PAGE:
Download the Unitarian Universalist Association's Social Justice Empowerment Handbook (PDF, 147 pages)
...supporting congregational action for transformational social change.
The Social Justice Empowerment Program was launched in 1992. In that time, over 150
congregations have participated in the workshops and many others have used the materials.
Congregational leaders report that the program has helped them to focus, strengthen, and
grow their social justice programs. It has helped them to balance their program with a mix of
service, education, organizing, advocacy, and public witness activities. It has made them
more aware of how to draw on UUA resources and to join in national organizing and
advocacy campaigns. Most of all, ministers and others tell us that the program has helped
bring social justice into the heart of the spiritual life of the congregation.
Since 1992, our association of congregations has continued to develop our effectiveness in
working for social justice and broaden our understandings of what social justice means. The
increased effectiveness can be seen in the fact that over ten percent of our congregations are
now involved in congregation-based community organizations, and many more than that are
working in interfaith coalitions. Thousands of Unitarian Universalists have joined in interfaith
and national advocacy efforts that the UUA has initiated and joined. Our broader (and
deeper) understanding of justice is reflected in the fact that over half of our congregations
are now officially Welcoming (to the bisexual, gay, lesbian and transgender community)
Congregations. In 1997, we embarked on an association-wide, anti-racism initiative, and since
then we have started to work on issues affecting people with disabilities. Youth empowerment
is on the rise and social justice activities that include the whole family are being organized.
Most recently our Statement of Conscience on global warming, passed at General Assembly,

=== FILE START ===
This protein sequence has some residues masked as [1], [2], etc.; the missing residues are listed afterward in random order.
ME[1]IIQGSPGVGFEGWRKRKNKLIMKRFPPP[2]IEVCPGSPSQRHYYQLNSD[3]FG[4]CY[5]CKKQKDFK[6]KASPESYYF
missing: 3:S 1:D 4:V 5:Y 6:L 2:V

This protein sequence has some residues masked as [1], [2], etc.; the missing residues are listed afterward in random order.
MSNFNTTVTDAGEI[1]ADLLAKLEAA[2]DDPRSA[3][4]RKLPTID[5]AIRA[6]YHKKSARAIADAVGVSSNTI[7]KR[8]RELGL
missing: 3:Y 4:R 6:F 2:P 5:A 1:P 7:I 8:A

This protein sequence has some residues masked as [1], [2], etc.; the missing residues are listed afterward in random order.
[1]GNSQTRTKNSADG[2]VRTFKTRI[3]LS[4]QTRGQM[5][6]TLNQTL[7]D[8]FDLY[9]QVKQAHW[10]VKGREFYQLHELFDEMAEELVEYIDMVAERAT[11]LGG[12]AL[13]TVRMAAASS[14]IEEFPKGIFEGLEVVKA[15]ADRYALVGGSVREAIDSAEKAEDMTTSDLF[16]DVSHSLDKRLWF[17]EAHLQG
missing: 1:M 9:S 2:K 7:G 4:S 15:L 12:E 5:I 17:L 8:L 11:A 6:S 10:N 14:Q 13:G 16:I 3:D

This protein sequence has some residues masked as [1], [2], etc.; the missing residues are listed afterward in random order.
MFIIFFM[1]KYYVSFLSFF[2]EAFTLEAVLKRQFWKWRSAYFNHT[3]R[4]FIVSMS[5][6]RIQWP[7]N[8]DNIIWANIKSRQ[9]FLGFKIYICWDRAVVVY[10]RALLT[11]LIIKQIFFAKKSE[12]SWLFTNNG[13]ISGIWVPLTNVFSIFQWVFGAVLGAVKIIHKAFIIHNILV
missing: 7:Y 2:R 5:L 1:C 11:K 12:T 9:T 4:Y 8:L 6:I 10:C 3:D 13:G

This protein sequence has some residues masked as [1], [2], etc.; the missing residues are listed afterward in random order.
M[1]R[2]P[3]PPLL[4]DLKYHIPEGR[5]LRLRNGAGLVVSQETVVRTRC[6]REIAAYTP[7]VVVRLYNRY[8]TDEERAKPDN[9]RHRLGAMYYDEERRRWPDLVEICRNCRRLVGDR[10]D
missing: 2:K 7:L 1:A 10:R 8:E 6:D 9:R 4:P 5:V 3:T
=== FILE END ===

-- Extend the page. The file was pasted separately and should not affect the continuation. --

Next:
represents our deeper commitment to the earth.
A new engaged spirituality has taken hold in our faith, and we are beginning to understand
that to work for social justice is in itself a spiritual practice.
This updated handbook reflects these new understandings. It is designed to help social justice
leaders and advocates be more strategic, to develop collective decision-making, to make good
use of congregational resources, and put our UU faith into action. It incorporates materials
from Inspired Faith—Effective Action (UUA Advocacy and Witness), Facilitating Circles of
Change (Spirit of Action), and other sources.
Our thanks to the Social Justice Empowerment facilitators who have lovingly taken this
program across the country to small fellowships, mid-sized congregations, and large
churches; and to Rev. William Gardiner who established the program.
Special thanks are owed to the Rev. Carole Ann Cole who revised much of the materials and
shepherded this project. To Rev. Cynthia Prescott who formatted the handbook. To Rev. Art
McDonald who provided a new social justice bibliography. And to Charles Zoeller, Rev. Kathy
Huff, Pam Kelly, Carl McCargo, Rev. Ralph Galen, Tom Esch, Pat Butler, and Barb Greve for
their review and comments.
We hope you will find this resource useful for your congregation’s contribution to justice.
Unitarian Universalist Association
Director of the Office for Congregational Advocacy and Witness
For more information contact socialjustice @ uua.org.
This work is made possible by the generosity of individual donors and congregations.
Please consider making a donation today.
Last updated on Wednesday, August 24, 2011.
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